- Flash is complicated to get it running. Callum was making some progress on windows but not an any of the other platforms. But it’s definitely something they wish to implement for obvious reasons. Flash playback works though but the interactive part is what’s the hard part. This means that Flash videos will probably work after stage 1.
- With support for multiple streams different streams can also be played on in different heights (e.g. on each floor one TV at the same location)
- Users should be able to turn these streams off or get a confirmation before starting it. This is important for people who are afraid of eventually giving out their IPs to foreign people (which you do all the time browsing the web anyway but we all know that some people are very sensitive to that so this should probably be an option).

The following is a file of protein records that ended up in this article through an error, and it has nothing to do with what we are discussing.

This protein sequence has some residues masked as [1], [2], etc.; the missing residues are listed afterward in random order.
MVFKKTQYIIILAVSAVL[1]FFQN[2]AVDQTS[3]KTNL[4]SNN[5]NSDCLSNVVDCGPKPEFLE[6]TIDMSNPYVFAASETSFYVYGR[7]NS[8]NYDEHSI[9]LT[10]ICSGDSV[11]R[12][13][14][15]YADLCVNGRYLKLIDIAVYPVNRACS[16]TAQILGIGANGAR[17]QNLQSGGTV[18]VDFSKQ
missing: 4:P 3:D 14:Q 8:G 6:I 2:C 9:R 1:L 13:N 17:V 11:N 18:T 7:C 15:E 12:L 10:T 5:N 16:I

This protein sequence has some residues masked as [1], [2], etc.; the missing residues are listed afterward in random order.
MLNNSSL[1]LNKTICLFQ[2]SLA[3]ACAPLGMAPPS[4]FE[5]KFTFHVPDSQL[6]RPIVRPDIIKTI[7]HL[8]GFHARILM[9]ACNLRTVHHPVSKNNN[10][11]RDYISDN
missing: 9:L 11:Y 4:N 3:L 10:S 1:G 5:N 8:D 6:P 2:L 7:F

All this sounds great to me and by looking at the use cases for stage 1 it should already adress quite some use cases (examples are listed here). And should it be possible later to add HTML to your HUD and at some point even to perform some text input there (not really sure actually in what stage form support for individual users get’s tackled) we should have a quite decent solution.
And again I would like to invite you to participate by providing use cases. Some are listed already, many are hopefully waiting in your brain to get added to the wiki page!